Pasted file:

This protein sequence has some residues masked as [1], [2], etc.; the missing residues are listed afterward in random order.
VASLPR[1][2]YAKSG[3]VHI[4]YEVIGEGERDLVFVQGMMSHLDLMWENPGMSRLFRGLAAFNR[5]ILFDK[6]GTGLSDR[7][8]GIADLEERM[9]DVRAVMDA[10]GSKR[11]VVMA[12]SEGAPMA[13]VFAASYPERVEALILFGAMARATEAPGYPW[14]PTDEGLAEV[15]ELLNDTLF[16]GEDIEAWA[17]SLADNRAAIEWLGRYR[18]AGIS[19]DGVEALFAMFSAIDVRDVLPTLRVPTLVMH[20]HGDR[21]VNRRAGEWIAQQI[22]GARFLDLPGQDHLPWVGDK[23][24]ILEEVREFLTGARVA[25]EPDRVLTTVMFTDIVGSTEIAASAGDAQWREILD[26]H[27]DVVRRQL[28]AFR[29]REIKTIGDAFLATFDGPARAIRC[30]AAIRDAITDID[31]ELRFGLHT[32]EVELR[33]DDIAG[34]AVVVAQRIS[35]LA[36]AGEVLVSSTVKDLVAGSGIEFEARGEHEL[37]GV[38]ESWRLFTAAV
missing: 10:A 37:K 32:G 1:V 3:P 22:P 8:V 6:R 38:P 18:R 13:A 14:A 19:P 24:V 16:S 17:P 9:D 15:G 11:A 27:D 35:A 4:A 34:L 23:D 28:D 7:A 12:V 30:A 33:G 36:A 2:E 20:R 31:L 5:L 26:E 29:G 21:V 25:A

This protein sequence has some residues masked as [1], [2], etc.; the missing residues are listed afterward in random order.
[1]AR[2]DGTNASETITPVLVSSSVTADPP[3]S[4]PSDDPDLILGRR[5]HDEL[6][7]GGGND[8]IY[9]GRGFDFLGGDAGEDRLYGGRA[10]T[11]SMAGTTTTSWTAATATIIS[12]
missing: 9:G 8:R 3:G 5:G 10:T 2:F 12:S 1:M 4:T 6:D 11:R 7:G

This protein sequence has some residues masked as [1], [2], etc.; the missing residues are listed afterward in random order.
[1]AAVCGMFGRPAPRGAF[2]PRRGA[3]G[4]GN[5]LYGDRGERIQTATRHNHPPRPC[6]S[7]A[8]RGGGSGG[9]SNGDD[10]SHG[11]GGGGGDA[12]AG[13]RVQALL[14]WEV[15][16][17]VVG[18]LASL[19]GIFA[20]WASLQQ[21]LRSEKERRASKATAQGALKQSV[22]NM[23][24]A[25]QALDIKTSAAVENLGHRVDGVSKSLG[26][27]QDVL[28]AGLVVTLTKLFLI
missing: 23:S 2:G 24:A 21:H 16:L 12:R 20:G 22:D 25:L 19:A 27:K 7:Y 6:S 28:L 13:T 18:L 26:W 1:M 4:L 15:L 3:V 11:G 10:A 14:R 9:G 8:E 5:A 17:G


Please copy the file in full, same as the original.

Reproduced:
This protein sequence has some residues masked as [1], [2], etc.; the missing residues are listed afterward in random order.
VASLPR[1][2]YAKSG[3]VHI[4]YEVIGEGERDLVFVQGMMSHLDLMWENPGMSRLFRGLAAFNR[5]ILFDK[6]GTGLSDR[7][8]GIADLEERM[9]DVRAVMDA[10]GSKR[11]VVMA[12]SEGAPMA[13]VFAASYPERVEALILFGAMARATEAPGYPW[14]PTDEGLAEV[15]ELLNDTLF[16]GEDIEAWA[17]SLADNRAAIEWLGRYR[18]AGIS[19]DGVEALFAMFSAIDVRDVLPTLRVPTLVMH[20]HGDR[21]VNRRAGEWIAQQI[22]GARFLDLPGQDHLPWVGDK[23][24]ILEEVREFLTGARVA[25]EPDRVLTTVMFTDIVGSTEIAASAGDAQWREILD[26]H[27]DVVRRQL[28]AFR[29]REIKTIGDAFLATFDGPARAIRC[30]AAIRDAITDID[31]ELRFGLHT[32]EVELR[33]DDIAG[34]AVVVAQRIS[35]LA[36]AGEVLVSSTVKDLVAGSGIEFEARGEHEL[37]GV[38]ESWRLFTAAV
missing: 10:A 37:K 32:G 1:V 3:P 22:P 8:V 6:R 38:P 18:R 13:A 14:A 19:P 24:V 16:S 17:P 9:D 15:G 11:A 27:D 35:A 4:A 34:L 23:D 28:D 7:A 12:V 30:A 33:G 36:A 2:E 20:R 31:L 5:L 26:E 29:G 21:V 25:A

This protein sequence has some residues masked as [1], [2], etc.; the missing residues are listed afterward in random order.
[1]AR[2]DGTNASETITPVLVSSSVTADPP[3]S[4]PSDDPDLILGRR[5]HDEL[6][7]GGGND[8]IY[9]GRGFDFLGGDAGEDRLYGGRA[10]T[11]SMAGTTTTSWTAATATIIS[12]
missing: 9:G 8:R 3:G 5:G 10:T 2:F 12:S 1:M 4:T 6:D 11:R 7:G

This protein sequence has some residues masked as [1], [2], etc.; the missing residues are listed afterward in random order.
[1]AAVCGMFGRPAPRGAF[2]PRRGA[3]G[4]GN[5]LYGDRGERIQTATRHNHPPRPC[6]S[7]A[8]RGGGSGG[9]SNGDD[10]SHG[11]GGGGGDA[12]AG[13]RVQALL[14]WEV[15][16][17]VVG[18]LASL[19]GIFA[20]WASLQQ[21]LRSEKERRASKATAQGALKQSV[22]NM[23][24]A[25]QALDIKTSAAVENLGHRVDGVSKSLG[26][27]QDVL[28]AGLVVTLTKLFLI
missing: 23:S 2:G 24:A 21:H 16:L 12:R 20:G 22:D 25:L 19:A 27:K 7:Y 6:S 28:L 13:T 18:L 26:W 1:M 4:L 15:L 3:V 11:G 10:A 14:R 9:G 8:E 5:A 17:G